Where’s the desk? UK offices weighed down by paper clutter

UK offices weighed down by paper clutterWe’ve been hearing about the paperless office for more than two decades, BYOD (or CYOD) is supposed to replace ‘dead trees’; but we’re still drowning in paper. Today, the average UK desk is weighed down by almost a stone of clutter – with over a fifth of office workers losing important documents at least once a week, according to office equipment manufacturer Brother. Recent research by the EDM Group echoed these findings, estimating that employees wasted one and a half hours a week looking for misplaced documents and information. One of the causes is the sheer amount of information and data employees now receive, with over half (56%) in the EDM poll claiming that they receive more information at work than they did three years ago.

Untidiness and disorganisation also plays a part. According to the Brother research, one in ten office workers say they have been warned by their bosses about the state of their desk, and one in eight have even argued with colleagues about their clutter. Still, nearly half (46%) don’t believe it’s necessary to keep a tidy desk, with a third blaming a lack of time for their failure to keep their desks tidy.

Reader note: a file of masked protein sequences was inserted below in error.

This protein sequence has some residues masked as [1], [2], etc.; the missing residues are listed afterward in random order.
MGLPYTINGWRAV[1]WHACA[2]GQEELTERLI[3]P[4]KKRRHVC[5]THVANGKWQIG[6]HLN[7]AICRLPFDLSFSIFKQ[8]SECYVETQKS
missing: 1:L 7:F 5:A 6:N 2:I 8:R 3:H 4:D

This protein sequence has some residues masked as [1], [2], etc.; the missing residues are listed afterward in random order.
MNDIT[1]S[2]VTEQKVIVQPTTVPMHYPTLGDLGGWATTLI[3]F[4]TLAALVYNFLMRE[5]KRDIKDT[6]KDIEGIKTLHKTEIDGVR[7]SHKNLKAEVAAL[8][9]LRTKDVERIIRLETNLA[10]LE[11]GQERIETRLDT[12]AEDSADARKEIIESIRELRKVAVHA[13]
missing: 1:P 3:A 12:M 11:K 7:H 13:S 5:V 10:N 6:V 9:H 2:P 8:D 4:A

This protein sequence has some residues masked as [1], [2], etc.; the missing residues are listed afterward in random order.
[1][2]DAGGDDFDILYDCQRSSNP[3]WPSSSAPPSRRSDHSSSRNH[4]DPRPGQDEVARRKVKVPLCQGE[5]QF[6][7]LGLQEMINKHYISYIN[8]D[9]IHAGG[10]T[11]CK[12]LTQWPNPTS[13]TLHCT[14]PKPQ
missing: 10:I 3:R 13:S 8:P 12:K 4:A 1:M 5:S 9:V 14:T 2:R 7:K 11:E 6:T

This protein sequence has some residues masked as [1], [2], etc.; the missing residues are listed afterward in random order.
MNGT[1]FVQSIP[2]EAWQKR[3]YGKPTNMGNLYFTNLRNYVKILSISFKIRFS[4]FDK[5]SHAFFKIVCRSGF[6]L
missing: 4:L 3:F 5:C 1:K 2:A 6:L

Failure to keep on top of messy desks suggests the research, is leading businesses in this country to lose out on an estimated 35.7 million working days every year as office workers waste hours searching for lost documents.

Prof. Cary Cooper, Professor of Organizational Psychology at Lancaster University, who analysed the Brother research, said: “It’s astonishing that people are actually losing business as a result of just being disorganised. During this downturn, there are fewer people in the workplace, with heavier workloads and feeling more job insecure.

“To deal with the overload, they need to prioritise their workload and better manage their inbox and desk to perform more effectively. Just five minutes of organisation a day could lessen the number of workers being reprimanded by their boss for their messy workstations, and limit the one in eight arguments being had between colleagues about clutter. Keeping a tidy workspace helps to keep a tidy mind, meaning that workers can get on with the job in hand.”